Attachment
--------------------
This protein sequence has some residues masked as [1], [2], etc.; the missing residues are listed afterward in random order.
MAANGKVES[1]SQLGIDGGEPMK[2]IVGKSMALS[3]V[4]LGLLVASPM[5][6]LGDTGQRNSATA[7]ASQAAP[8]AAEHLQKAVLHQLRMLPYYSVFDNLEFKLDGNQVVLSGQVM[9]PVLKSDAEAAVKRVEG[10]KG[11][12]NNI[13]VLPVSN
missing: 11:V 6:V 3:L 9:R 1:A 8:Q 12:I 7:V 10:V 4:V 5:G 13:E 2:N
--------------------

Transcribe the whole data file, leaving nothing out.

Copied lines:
This protein sequence has some residues masked as [1], [2], etc.; the missing residues are listed afterward in random order.
MAANGKVES[1]SQLGIDGGEPMK[2]IVGKSMALS[3]V[4]LGLLVASPM[5][6]LGDTGQRNSATA[7]ASQAAP[8]AAEHLQKAVLHQLRMLPYYSVFDNLEFKLDGNQVVLSGQVM[9]PVLKSDAEAAVKRVEG[10]KG[11][12]NNI[13]VLPVSN
missing: 11:V 6:V 3:L 9:R 1:A 8:Q 12:I 7:V 10:V 4:V 5:G 13:E 2:N